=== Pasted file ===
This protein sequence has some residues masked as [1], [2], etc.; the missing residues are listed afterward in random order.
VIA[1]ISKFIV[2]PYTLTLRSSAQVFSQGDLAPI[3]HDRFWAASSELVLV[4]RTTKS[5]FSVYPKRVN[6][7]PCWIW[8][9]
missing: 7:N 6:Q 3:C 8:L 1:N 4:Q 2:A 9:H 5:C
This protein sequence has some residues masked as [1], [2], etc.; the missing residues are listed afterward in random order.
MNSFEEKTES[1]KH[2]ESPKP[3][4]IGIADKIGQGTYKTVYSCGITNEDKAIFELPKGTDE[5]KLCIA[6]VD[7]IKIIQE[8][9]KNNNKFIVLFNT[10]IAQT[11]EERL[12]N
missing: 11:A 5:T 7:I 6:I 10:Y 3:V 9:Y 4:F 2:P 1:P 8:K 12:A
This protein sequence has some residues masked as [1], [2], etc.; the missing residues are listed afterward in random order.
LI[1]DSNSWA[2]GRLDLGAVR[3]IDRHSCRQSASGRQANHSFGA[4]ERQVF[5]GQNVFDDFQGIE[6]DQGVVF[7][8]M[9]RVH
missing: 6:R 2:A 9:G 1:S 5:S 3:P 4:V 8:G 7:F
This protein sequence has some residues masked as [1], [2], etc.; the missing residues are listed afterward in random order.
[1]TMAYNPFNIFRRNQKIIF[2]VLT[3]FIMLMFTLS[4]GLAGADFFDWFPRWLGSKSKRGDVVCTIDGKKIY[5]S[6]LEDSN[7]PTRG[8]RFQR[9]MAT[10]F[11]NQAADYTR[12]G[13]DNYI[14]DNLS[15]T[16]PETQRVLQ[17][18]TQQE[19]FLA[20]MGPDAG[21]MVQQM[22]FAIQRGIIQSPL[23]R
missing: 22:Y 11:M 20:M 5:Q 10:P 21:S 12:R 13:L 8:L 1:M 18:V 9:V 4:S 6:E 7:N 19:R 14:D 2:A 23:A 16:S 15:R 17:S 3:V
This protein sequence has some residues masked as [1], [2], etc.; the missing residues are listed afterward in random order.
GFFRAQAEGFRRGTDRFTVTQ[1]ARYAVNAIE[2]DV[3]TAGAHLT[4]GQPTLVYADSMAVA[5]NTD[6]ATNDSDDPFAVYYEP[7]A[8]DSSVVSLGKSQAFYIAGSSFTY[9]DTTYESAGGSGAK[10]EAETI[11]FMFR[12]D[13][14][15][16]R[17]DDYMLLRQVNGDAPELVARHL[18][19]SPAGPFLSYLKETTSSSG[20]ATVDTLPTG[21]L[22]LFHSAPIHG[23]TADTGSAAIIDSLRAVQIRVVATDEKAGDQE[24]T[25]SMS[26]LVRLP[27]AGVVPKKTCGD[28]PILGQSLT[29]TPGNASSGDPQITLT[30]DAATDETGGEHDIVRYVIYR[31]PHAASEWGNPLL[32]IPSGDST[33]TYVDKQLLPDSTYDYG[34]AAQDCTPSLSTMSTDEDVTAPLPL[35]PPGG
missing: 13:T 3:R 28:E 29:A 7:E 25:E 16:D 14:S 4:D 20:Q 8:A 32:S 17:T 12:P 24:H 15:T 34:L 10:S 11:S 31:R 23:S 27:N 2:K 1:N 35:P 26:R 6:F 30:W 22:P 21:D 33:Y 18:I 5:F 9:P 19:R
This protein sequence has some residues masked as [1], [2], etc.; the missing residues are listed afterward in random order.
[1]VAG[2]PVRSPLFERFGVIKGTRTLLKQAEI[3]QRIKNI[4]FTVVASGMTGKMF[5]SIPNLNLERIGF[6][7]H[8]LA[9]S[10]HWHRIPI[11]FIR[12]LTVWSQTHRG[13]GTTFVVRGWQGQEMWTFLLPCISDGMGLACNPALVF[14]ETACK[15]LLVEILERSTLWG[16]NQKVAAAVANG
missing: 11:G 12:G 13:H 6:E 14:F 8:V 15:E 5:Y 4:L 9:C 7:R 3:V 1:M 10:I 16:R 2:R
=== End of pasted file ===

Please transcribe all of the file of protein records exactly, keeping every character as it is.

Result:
This protein sequence has some residues masked as [1], [2], etc.; the missing residues are listed afterward in random order.
VIA[1]ISKFIV[2]PYTLTLRSSAQVFSQGDLAPI[3]HDRFWAASSELVLV[4]RTTKS[5]FSVYPKRVN[6][7]PCWIW[8][9]
missing: 7:N 6:Q 3:C 8:L 1:N 4:Q 2:A 9:H 5:C
This protein sequence has some residues masked as [1], [2], etc.; the missing residues are listed afterward in random order.
MNSFEEKTES[1]KH[2]ESPKP[3][4]IGIADKIGQGTYKTVYSCGITNEDKAIFELPKGTDE[5]KLCIA[6]VD[7]IKIIQE[8][9]KNNNKFIVLFNT[10]IAQT[11]EERL[12]N
missing: 11:A 5:T 7:I 6:I 10:Y 3:V 9:Y 4:F 2:P 1:P 8:K 12:A
This protein sequence has some residues masked as [1], [2], etc.; the missing residues are listed afterward in random order.
LI[1]DSNSWA[2]GRLDLGAVR[3]IDRHSCRQSASGRQANHSFGA[4]ERQVF[5]GQNVFDDFQGIE[6]DQGVVF[7][8]M[9]RVH
missing: 6:R 2:A 9:G 1:S 5:S 3:P 4:V 8:G 7:F
This protein sequence has some residues masked as [1], [2], etc.; the missing residues are listed afterward in random order.
[1]TMAYNPFNIFRRNQKIIF[2]VLT[3]FIMLMFTLS[4]GLAGADFFDWFPRWLGSKSKRGDVVCTIDGKKIY[5]S[6]LEDSN[7]PTRG[8]RFQR[9]MAT[10]F[11]NQAADYTR[12]G[13]DNYI[14]DNLS[15]T[16]PETQRVLQ[17][18]TQQE[19]FLA[20]MGPDAG[21]MVQQM[22]FAIQRGIIQSPL[23]R
missing: 22:Y 11:M 20:M 5:Q 10:P 21:S 12:R 13:L 8:L 1:M 18:V 9:V 4:S 6:E 7:N 19:R 14:D 2:A 23:A 16:S 15:R 17:S 3:V
This protein sequence has some residues masked as [1], [2], etc.; the missing residues are listed afterward in random order.
GFFRAQAEGFRRGTDRFTVTQ[1]ARYAVNAIE[2]DV[3]TAGAHLT[4]GQPTLVYADSMAVA[5]NTD[6]ATNDSDDPFAVYYEP[7]A[8]DSSVVSLGKSQAFYIAGSSFTY[9]DTTYESAGGSGAK[10]EAETI[11]FMFR[12]D[13][14][15][16]R[17]DDYMLLRQVNGDAPELVARHL[18][19]SPAGPFLSYLKETTSSSG[20]ATVDTLPTG[21]L[22]LFHSAPIHG[23]TADTGSAAIIDSLRAVQIRVVATDEKAGDQE[24]T[25]SMS[26]LVRLP[27]AGVVPKKTCGD[28]PILGQSLT[29]TPGNASSGDPQITLT[30]DAATDETGGEHDIVRYVIYR[31]PHAASEWGNPLL[32]IPSGDST[33]TYVDKQLLPDSTYDYG[34]AAQDCTPSLSTMSTDEDVTAPLPL[35]PPGG
missing: 13:T 3:R 28:E 29:A 7:E 25:E 16:D 14:S 4:D 20:Q 8:A 32:S 17:T 12:P 24:H 15:T 34:L 10:S 11:S 31:R 23:S 27:N 2:K 1:N 35:P 26:R 6:F 30:W 22:P 21:D 33:Y 18:I 5:F 9:P 19:R
This protein sequence has some residues masked as [1], [2], etc.; the missing residues are listed afterward in random order.
[1]VAG[2]PVRSPLFERFGVIKGTRTLLKQAEI[3]QRIKNI[4]FTVVASGMTGKMF[5]SIPNLNLERIGF[6][7]H[8]LA[9]S[10]HWHRIPI[11]FIR[12]LTVWSQTHRG[13]GTTFVVRGWQGQEMWTFLLPCISDGMGLACNPALVF[14]ETACK[15]LLVEILERSTLWG[16]NQKVAAAVANG
missing: 11:G 12:G 13:H 6:E 14:F 8:V 15:E 5:Y 4:L 9:C 7:R 3:V 1:M 10:I 16:R 2:R